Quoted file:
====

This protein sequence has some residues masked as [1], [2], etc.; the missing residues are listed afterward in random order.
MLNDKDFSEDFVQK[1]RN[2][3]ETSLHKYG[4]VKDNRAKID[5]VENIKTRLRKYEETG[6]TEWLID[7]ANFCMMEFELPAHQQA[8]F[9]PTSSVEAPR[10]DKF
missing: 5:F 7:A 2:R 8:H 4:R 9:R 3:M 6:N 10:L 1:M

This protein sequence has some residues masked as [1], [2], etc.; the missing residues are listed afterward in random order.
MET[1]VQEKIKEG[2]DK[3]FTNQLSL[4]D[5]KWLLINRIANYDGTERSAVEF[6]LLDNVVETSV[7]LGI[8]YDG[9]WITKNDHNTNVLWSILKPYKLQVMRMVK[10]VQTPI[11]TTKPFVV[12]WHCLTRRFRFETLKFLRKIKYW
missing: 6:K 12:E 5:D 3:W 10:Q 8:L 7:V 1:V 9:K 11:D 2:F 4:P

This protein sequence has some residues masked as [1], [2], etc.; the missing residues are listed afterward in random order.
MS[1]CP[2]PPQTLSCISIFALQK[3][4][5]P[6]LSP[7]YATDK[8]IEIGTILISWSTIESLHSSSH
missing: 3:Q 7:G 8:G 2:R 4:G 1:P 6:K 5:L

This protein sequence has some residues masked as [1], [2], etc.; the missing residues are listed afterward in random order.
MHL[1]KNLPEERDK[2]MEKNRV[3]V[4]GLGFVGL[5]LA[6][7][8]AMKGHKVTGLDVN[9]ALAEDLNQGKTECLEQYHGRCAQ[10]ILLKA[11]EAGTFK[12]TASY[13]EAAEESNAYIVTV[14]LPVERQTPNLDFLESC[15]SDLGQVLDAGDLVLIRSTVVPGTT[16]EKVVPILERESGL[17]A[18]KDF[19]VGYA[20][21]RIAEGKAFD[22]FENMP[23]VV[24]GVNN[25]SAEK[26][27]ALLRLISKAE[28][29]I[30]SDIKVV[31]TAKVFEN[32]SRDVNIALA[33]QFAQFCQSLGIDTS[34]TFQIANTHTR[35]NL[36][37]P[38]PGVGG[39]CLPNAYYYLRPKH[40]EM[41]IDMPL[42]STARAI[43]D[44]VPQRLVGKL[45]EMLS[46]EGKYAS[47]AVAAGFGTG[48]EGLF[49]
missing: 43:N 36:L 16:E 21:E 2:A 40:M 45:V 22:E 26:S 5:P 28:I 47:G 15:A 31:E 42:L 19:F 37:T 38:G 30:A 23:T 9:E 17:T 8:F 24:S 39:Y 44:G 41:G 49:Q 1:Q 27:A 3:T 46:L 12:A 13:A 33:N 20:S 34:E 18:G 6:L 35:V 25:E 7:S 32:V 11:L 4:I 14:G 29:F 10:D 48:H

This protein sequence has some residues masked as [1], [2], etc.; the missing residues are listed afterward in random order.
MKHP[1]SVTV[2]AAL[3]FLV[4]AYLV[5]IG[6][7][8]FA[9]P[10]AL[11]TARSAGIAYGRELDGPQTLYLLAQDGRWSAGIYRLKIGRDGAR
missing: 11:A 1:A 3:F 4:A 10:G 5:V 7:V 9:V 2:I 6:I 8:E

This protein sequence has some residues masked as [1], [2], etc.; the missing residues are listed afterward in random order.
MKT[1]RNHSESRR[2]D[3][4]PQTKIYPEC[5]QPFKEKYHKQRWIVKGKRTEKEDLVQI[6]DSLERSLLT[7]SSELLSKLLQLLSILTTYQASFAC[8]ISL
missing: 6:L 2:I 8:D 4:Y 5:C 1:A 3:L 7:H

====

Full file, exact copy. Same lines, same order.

This protein sequence has some residues masked as [1], [2], etc.; the missing residues are listed afterward in random order.
MLNDKDFSEDFVQK[1]RN[2][3]ETSLHKYG[4]VKDNRAKID[5]VENIKTRLRKYEETG[6]TEWLID[7]ANFCMMEFELPAHQQA[8]F[9]PTSSVEAPR[10]DKF
missing: 5:F 7:A 2:R 8:H 4:R 9:R 3:M 6:N 10:L 1:M

This protein sequence has some residues masked as [1], [2], etc.; the missing residues are listed afterward in random order.
MET[1]VQEKIKEG[2]DK[3]FTNQLSL[4]D[5]KWLLINRIANYDGTERSAVEF[6]LLDNVVETSV[7]LGI[8]YDG[9]WITKNDHNTNVLWSILKPYKLQVMRMVK[10]VQTPI[11]TTKPFVV[12]WHCLTRRFRFETLKFLRKIKYW
missing: 6:K 12:E 5:D 3:W 10:Q 8:L 7:V 1:V 9:K 11:D 2:F 4:P

This protein sequence has some residues masked as [1], [2], etc.; the missing residues are listed afterward in random order.
MS[1]CP[2]PPQTLSCISIFALQK[3][4][5]P[6]LSP[7]YATDK[8]IEIGTILISWSTIESLHSSSH
missing: 3:Q 7:G 8:G 2:R 4:G 1:P 6:K 5:L

This protein sequence has some residues masked as [1], [2], etc.; the missing residues are listed afterward in random order.
MHL[1]KNLPEERDK[2]MEKNRV[3]V[4]GLGFVGL[5]LA[6][7][8]AMKGHKVTGLDVN[9]ALAEDLNQGKTECLEQYHGRCAQ[10]ILLKA[11]EAGTFK[12]TASY[13]EAAEESNAYIVTV[14]LPVERQTPNLDFLESC[15]SDLGQVLDAGDLVLIRSTVVPGTT[16]EKVVPILERESGL[17]A[18]KDF[19]VGYA[20][21]RIAEGKAFD[22]FENMP[23]VV[24]GVNN[25]SAEK[26][27]ALLRLISKAE[28][29]I[30]SDIKVV[31]TAKVFEN[32]SRDVNIALA[33]QFAQFCQSLGIDTS[34]TFQIANTHTR[35]NL[36][37]P[38]PGVGG[39]CLPNAYYYLRPKH[40]EM[41]IDMPL[42]STARAI[43]D[44]VPQRLVGKL[45]EMLS[46]EGKYAS[47]AVAAGFGTG[48]EGLF[49]
missing: 43:N 36:L 16:E 21:E 2:A 40:M 45:V 22:E 26:S 5:P 28:I 47:G 15:A 31:E 42:L 19:F 37:T 38:G 30:A 23:T 9:E 17:T 8:F 24:S 39:Y 44:G 41:G 49:Q 1:Q 27:A 3:T 46:L 12:A 13:A 33:N 20:S 34:E 18:G 6:L 35:V 25:E 7:S 32:V 11:L 4:I 14:G 29:F 10:D 48:H

This protein sequence has some residues masked as [1], [2], etc.; the missing residues are listed afterward in random order.
MKHP[1]SVTV[2]AAL[3]FLV[4]AYLV[5]IG[6][7][8]FA[9]P[10]AL[11]TARSAGIAYGRELDGPQTLYLLAQDGRWSAGIYRLKIGRDGAR
missing: 11:A 1:A 3:F 4:A 10:G 5:V 7:V 9:V 2:I 6:I 8:E

This protein sequence has some residues masked as [1], [2], etc.; the missing residues are listed afterward in random order.
MKT[1]RNHSESRR[2]D[3][4]PQTKIYPEC[5]QPFKEKYHKQRWIVKGKRTEKEDLVQI[6]DSLERSLLT[7]SSELLSKLLQLLSILTTYQASFAC[8]ISL
missing: 6:L 2:I 8:D 4:Y 5:C 1:A 3:L 7:H